Friday, December 15, 2006

And they don't even have snow in Los Angeles

Four days after our first snowfall of the season, I had a dentist appointment. The dental office is about a half mile from my house. I live in an urban area with sidewalks and curb cuts, and I should be able to get many places by myself. However, on that day I was appalled and disgusted by the impossibility of getting from one place to another. Many of the sidewalks, especially in front of businesses, did not have a cleared path wide enough for a wheelchair. And worse than the sidewalks, were the curb cuts, which were mounded high with snow and ice from the village’s snowplowing of the streets. Fortunately, my mom, who had accompanied me, worked to clear a safe path for me. We skipped going to the bookstore like we had planned, because it was just too much effort.

I live in a town that prides itself as being progressive. Yet, when I can't get to places like the dentist office, shopping, and our accessible train station, I will have trouble ever being independent. I need my town to come through for me.

And I know I am not alone. A recently published Los Angeles County Health Survey found that, "among persons with a physical or sensory disability, 1123 (84.7%) reported environmental barriers related to their disability." These barriers were found to interfere with health care, social activities, and quality of life. This survey seemed like it explored highly relevant issues, but I have to say they seem rather obvious to me.

5 comments:

Natalia said...

Your frustrating trip inspired me to make this cartoon. Hope you like it.

Natalia said...

PS: sorry there is no person in the cartoon's wheelchair... but I'm really bad at human proportions so I decided not to risk it.

David said...

Ha! Love the picture, Natalia!

Anonymous said...

Mary said,
Hi David,
Nura had the same problem less than a block from our house on the way to church Sunday morning. She got to the alley and a huge pile of snow stopped her. I tried to kick it out of the way, but it was frozen. One of our neighbors tried to move it. Nothing worked. I went to the rectory and the church and no one could find a shovel. In the meantime, Nura was stuck in the cold.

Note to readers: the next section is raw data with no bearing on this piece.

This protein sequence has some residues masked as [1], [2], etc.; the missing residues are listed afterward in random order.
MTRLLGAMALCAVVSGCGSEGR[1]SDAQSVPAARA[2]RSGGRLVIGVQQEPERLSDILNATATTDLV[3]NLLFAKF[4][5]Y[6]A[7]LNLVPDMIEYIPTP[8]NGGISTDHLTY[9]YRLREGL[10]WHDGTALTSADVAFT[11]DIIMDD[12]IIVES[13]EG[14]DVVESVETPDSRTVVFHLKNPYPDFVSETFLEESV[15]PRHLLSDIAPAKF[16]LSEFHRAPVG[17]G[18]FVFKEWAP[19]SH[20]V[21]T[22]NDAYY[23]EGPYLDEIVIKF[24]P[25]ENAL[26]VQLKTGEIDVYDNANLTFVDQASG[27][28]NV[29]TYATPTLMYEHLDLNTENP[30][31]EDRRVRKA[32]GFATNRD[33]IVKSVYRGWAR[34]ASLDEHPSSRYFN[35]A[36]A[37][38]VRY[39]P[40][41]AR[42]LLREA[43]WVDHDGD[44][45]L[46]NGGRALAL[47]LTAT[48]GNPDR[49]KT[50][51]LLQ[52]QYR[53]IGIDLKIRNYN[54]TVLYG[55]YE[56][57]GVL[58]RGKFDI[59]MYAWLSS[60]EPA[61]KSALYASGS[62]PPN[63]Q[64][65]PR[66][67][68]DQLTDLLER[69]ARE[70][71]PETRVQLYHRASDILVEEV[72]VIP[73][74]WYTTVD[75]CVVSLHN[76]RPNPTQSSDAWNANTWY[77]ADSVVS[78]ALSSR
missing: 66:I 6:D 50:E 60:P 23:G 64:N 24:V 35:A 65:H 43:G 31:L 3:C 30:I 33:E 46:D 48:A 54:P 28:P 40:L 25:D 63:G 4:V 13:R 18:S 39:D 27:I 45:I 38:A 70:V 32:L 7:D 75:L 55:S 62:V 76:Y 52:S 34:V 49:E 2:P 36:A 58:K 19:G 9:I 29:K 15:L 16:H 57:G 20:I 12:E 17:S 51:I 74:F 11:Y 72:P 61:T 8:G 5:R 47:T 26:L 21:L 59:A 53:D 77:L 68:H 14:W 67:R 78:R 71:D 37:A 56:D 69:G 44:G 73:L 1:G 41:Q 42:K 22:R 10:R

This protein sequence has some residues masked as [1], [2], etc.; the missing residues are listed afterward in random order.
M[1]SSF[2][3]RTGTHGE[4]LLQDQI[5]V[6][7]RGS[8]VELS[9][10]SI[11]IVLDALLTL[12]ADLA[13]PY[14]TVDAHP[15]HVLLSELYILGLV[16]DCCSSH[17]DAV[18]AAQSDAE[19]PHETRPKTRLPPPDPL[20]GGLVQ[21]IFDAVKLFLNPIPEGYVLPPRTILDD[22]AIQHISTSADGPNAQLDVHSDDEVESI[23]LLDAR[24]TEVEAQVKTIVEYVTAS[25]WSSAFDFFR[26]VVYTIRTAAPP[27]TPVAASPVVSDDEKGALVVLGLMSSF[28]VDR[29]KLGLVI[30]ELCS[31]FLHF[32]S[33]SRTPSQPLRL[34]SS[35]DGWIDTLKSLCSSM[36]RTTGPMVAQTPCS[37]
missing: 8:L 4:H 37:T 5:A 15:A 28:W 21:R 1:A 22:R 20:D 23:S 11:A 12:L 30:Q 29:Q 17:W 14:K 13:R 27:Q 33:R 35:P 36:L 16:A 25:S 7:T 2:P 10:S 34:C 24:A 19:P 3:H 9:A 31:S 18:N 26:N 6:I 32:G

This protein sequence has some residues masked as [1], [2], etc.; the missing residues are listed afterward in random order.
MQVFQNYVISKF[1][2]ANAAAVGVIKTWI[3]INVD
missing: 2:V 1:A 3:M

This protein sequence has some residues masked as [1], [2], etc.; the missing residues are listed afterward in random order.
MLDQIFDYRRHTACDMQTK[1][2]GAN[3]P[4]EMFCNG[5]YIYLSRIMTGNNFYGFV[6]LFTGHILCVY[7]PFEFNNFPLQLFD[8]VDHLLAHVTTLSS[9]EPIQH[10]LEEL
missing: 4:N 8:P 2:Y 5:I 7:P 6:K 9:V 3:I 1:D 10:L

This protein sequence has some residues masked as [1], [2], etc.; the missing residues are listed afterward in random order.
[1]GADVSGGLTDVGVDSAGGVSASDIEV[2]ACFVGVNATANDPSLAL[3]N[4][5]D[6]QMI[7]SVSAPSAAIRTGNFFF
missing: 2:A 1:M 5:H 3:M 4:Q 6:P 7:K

Eventually, the fire department came by and lifted Nura, chair and all over the snow mound. I sent an e-mail to the church and someone said that they had shoveled the walk on Saturday and that the city had plowed the alley and left the pile on the sidewalk by Sunday. We hear that all the time. Homeowners and businesses blame the city plows. City officials blame the property owners. The person who uses the chair gets stuck in the cold.

Solving this problem of snow in the curb cuts and across sidewalks does not seem like a difficult brain surgery. We can send a man to the moon. Why can't we make our sidewalks accessible to people who use wheelchairs? Mary

Anonymous said...

Here's an ordinance from another city that could work universally

BARRIER FREE CURB RAMPS AND HANDICAP PARKING SPACES - SNOW PLOWING AND SHOVELING REMINDER
Handicap Parking Spaces
Business property owners and their tenants are reminded of the requirement to plow or shovel snow completely free from handicap parking spaces. If the business property owner and/or business tenants contracts with another person/company to perform snow clearing duties, this snow clearing requirement must be communicated to the person/company performing the snow clearing.
Barrier Free Curb Ramps
Any residential or business property owner must clear snow from all sidewalks and barrier free curb ramp(s). Access from the sidewalk through the barrier free curb ramp must be free of snow. It is requested that all property owners who hire a contract snow plower, provide them with this information.
Time for Completion
In accordance with the Code of the Township of Wyckoff, Section 165-1. Removal of snow by owners or tenants of property. The owner or owners, tenant or tenants of any lands abutting upon the public streets of the Township of Wyckoff shall remove all snow and ice from the abutting sidewalks of such public streets within twelve (12) hours of daylight after the same shall fall or be formed thereon.